A Book of Gems Choice selections from the writings of Benjamin Franklin

By Benjamin Franklin

Page 287

God, as divine and
miraculous, done in this appointment, as if it had been done without
any appointment at all. The appointment was precisely such an one, as
to direct the heart of the people to God, as the author of the victory.
But had they refused to march round the walls, shout and blow the
trumpet, though they might have prayed till now, the Lord would not
have answered them nor saved them. In all these cases, they might
have prayed for saving power till they breathed the last breath, and
no saving power would have come. The saving power was promised, but
promised in certain appointments—not because the Lord _could not_, but
because he _would not_ save in any other way, only as he had appointed.

The same is true of saving men in our time. We have no dispute about
what the Lord _can_ do. The only question we have is about what the
Lord _will_ do. The Lord will do precisely what he has promised, and
no man in the world can produce one particle of evidence that he will
do anything else, to save any man. If the Lord had said, “He that
believeth and prays, and is prayed for, shall be saved,” every one that
prays and is prayed for, would be saved. But such, it is admitted on
all hands, is not the fact. Many pray, and are prayed for, who, it is
admitted, are not saved or pardoned. The Lord’s appointment is, “He
that believeth, and is baptized, shall be saved. Repent and be baptized
every one of you, in the name of Jesus Christ, for the remission of
sins, and you shall receive the gift of the Holy Spirit. Why tarriest
thou? arise and be baptized, and wash away thy sins, calling on the
name of the Lord.” Here is the Lord’s appointment, and he who comes
here, has the promise of the Lord that he shall be saved, or pardoned.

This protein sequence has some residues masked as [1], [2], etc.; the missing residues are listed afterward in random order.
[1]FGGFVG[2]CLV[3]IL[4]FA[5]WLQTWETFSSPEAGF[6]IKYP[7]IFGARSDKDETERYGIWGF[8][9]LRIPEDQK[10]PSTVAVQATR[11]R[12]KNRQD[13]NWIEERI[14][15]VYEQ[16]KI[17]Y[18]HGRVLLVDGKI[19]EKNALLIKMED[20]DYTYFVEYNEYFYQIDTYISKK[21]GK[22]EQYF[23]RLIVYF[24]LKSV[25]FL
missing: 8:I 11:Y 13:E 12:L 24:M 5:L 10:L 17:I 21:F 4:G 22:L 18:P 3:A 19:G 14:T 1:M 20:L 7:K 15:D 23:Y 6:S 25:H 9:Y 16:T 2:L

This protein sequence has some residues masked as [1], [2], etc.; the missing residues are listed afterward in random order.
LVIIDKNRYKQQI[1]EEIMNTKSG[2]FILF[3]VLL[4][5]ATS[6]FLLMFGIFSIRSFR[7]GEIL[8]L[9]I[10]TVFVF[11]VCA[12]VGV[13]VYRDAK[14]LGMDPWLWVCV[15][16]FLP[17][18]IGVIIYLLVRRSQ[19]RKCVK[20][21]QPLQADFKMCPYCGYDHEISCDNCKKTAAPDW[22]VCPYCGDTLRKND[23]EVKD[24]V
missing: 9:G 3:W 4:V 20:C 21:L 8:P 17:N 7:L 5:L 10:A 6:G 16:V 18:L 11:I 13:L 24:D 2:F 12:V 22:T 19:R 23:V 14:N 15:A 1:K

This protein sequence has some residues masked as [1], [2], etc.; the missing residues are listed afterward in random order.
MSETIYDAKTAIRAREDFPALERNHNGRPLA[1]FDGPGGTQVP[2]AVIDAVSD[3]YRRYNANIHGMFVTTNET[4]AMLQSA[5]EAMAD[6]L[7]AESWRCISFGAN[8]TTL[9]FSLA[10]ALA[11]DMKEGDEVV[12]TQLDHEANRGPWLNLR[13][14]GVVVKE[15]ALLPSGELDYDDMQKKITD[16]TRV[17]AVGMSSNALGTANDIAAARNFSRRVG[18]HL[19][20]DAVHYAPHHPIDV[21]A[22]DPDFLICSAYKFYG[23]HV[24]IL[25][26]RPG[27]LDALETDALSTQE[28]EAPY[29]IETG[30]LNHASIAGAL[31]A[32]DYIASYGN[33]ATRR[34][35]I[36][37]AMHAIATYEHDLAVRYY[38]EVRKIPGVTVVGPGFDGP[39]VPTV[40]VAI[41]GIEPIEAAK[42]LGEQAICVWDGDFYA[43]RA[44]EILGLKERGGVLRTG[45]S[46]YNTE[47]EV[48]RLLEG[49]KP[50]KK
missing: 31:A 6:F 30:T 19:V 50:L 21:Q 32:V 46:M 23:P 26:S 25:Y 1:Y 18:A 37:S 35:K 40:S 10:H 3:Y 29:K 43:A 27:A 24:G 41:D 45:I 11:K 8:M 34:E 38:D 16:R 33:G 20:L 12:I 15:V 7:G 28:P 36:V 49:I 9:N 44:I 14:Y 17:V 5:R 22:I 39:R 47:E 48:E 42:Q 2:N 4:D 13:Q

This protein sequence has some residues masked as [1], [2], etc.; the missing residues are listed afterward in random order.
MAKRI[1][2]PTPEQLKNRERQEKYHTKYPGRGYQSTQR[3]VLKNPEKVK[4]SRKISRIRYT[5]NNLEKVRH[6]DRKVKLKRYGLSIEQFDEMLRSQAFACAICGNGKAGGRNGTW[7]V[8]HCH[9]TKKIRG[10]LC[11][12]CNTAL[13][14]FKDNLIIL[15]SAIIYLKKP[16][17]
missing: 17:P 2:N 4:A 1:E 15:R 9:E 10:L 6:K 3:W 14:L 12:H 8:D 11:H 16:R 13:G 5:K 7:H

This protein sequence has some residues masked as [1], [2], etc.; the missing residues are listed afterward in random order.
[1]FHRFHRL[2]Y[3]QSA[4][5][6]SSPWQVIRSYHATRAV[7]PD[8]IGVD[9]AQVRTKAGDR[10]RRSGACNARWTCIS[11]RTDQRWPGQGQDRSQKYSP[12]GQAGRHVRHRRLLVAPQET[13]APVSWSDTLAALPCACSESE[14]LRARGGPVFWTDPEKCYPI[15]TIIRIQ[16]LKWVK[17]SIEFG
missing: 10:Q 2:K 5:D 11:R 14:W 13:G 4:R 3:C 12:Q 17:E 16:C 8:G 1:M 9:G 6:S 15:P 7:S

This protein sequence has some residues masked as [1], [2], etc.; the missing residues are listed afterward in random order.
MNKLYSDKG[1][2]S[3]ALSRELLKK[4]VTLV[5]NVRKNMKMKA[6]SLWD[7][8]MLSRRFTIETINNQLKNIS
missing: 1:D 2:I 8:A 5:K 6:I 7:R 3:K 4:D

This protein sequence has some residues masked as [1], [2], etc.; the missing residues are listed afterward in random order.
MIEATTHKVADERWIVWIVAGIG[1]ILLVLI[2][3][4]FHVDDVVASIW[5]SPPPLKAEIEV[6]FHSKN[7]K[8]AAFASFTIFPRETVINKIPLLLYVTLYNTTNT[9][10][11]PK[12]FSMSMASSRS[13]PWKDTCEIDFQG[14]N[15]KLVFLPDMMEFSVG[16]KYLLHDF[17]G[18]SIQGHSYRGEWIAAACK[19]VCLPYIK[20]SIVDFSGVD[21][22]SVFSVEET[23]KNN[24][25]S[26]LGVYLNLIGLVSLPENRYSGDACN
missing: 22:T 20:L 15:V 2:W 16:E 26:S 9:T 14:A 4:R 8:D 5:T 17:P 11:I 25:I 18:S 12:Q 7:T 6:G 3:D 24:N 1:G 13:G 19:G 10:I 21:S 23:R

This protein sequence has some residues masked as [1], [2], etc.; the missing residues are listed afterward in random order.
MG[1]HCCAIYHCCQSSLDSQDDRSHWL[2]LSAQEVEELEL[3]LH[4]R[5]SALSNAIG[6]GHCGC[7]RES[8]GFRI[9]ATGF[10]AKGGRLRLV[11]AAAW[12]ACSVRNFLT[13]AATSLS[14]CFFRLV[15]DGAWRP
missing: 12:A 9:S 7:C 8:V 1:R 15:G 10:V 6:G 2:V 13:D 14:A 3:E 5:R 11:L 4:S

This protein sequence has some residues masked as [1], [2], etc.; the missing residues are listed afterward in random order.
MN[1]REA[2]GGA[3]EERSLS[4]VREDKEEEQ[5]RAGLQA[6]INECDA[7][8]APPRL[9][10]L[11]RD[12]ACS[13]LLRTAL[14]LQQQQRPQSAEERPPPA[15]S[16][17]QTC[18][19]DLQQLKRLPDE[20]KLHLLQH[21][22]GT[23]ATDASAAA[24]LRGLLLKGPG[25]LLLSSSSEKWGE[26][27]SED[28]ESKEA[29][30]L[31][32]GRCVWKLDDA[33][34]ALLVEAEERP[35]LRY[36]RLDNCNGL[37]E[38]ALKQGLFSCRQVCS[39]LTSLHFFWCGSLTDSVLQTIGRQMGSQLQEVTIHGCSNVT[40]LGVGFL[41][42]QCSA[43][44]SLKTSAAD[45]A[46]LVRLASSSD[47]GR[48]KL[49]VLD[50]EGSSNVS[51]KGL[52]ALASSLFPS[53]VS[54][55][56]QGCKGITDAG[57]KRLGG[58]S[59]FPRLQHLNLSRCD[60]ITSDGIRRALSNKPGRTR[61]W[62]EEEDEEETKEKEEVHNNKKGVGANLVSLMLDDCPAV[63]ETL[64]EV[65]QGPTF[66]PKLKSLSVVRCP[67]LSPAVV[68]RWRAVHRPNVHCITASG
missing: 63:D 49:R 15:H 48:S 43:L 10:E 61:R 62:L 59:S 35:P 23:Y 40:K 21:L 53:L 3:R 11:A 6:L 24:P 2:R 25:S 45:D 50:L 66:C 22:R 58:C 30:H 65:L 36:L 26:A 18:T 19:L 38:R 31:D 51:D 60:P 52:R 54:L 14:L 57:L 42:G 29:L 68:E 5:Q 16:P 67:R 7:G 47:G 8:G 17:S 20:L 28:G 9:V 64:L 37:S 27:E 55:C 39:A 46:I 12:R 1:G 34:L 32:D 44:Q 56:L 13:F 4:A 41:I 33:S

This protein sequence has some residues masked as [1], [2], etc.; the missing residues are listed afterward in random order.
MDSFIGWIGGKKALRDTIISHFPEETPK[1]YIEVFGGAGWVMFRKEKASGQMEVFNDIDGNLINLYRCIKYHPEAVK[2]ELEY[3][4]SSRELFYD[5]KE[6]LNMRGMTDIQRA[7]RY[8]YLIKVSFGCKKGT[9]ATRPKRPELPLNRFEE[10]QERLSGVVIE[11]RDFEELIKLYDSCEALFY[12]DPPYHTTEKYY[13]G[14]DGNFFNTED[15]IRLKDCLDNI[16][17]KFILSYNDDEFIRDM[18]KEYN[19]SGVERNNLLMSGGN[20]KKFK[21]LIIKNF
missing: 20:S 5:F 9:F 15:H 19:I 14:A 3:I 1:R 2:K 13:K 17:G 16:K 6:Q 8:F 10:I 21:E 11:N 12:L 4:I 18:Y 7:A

This appointment is like those we have been looking at. It is evident
to all, there is no virtue or merit in faith, in itself, to save a man.
It is equally evident that there is no merit or virtue in repentance,
in itself, to save any one. It must be equally evident to all, that
there can be no virtue, merit, or efficacy in baptism, in itself, to
save or pardon. It is God that pardons. Who does he pardon? Those who
obey him. When does he pardon them? When they obey from the heart, that
form of doctrine delivered to them.

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Text Comparison with The Complete Works in Philosophy, Politics and Morals of the late Dr. Benjamin Franklin, Vol. 3 [of 3]

Page 17
In summer time, the passages are frequently performed in a week from Charles Town to Philadelphia and New York; and from Rhode Island to New York through the Sound, in two or three days; and from New York to Philadelphia, by water and land, in two days, by stage boats and wheel-carriages that set out every other day.
Page 72
They, who can be moved by the apprehension of dangers so remote, as that of the future independence of our colonies (a point I shall hereafter consider) seem scarcely consistent with themselves, when they suppose we may rely on the wisdom and vigour of an administration for their safety.